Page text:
The morning hike was easy up and down through the woods, following along or below the Divide. It wasn’t particularly memorable hiking, but was easy to navigate and not too strenuous. After the Wilderness, this feels like cruising trail. With Jim’s knee problems, a little respite feels good, though the knees are still giving him trouble, even with the more gentle climbs.
Mid-afternoon we climbed 1000’ to a long grassy ridge, which we followed for about a mile. There were good views of mountains near and far, as well as the black storm clouds encircling us. We didn’t linger. We stopped at a very small creek to get water for tonight and tomorrow morning. It was trampled by cows, but useable. That’s why we carry a filter. The cows were no longer in evidence, aside from dung here and there. Their season is over. They should be much lower now that winter is approaching. We passed some clear-cuts that are starting to grow back. We haven’t seen a lot of those on this trip. For the next week or so we will follow a lot of jeep roads and logging roads through National Forest so we’ll see more. We passed a couple of old log cabins along the roads and the remains of some mine buildings. We saw one truck on the road, but no other people.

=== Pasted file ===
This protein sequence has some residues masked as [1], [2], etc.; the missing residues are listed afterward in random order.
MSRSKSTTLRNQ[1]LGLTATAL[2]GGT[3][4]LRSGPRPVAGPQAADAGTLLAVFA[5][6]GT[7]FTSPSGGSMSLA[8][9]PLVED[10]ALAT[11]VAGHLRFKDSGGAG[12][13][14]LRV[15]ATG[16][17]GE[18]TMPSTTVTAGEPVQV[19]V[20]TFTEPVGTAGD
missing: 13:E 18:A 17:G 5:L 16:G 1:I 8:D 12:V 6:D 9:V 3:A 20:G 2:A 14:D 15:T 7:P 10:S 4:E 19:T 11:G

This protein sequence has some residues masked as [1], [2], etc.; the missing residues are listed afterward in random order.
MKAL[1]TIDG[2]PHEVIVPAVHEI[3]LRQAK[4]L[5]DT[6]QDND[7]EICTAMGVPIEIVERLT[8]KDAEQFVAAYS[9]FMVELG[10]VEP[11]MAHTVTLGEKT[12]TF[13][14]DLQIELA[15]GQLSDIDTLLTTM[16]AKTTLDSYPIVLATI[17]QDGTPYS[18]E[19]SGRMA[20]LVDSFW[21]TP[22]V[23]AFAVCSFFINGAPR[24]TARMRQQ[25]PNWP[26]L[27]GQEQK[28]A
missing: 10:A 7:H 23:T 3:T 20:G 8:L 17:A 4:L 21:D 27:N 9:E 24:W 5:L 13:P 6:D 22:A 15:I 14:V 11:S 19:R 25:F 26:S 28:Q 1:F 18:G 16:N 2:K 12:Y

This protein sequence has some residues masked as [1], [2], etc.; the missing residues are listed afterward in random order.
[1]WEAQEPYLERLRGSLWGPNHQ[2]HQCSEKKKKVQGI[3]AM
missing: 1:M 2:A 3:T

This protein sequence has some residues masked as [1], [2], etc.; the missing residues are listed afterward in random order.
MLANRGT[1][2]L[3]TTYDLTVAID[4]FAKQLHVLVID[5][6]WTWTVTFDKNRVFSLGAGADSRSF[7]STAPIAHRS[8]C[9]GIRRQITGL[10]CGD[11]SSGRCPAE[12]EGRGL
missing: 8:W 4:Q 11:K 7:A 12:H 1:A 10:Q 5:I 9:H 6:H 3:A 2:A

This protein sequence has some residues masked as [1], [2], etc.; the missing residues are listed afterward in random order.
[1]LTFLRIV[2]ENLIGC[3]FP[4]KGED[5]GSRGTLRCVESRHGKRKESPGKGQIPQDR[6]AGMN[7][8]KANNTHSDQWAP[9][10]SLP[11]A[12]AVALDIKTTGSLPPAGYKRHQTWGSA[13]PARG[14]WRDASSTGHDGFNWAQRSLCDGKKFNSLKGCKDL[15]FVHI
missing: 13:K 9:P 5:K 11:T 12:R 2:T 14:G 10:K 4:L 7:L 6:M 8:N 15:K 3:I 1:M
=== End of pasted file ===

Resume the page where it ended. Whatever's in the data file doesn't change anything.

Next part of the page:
Toward the end of the day we left the jeep roads and went back to trail: an old jeep track, but now closed to motorized use. We almost missed the point where we picked up real foot trail. As we wandered around looking for a campsite at a grassy saddle, we spotted a trail heading into the woods. We headed up it looking for a place to set up our tent and saw CDT markers. At a different time of day, we would have just kept going over the saddle and missed the turn entirely. We’re camped in the woods next to a large grassy meadow. The black clouds still linger, making for a beautiful purple sunset. We heard thunder, but so far we’ve had no rain. A blue jay scolded us from a tree.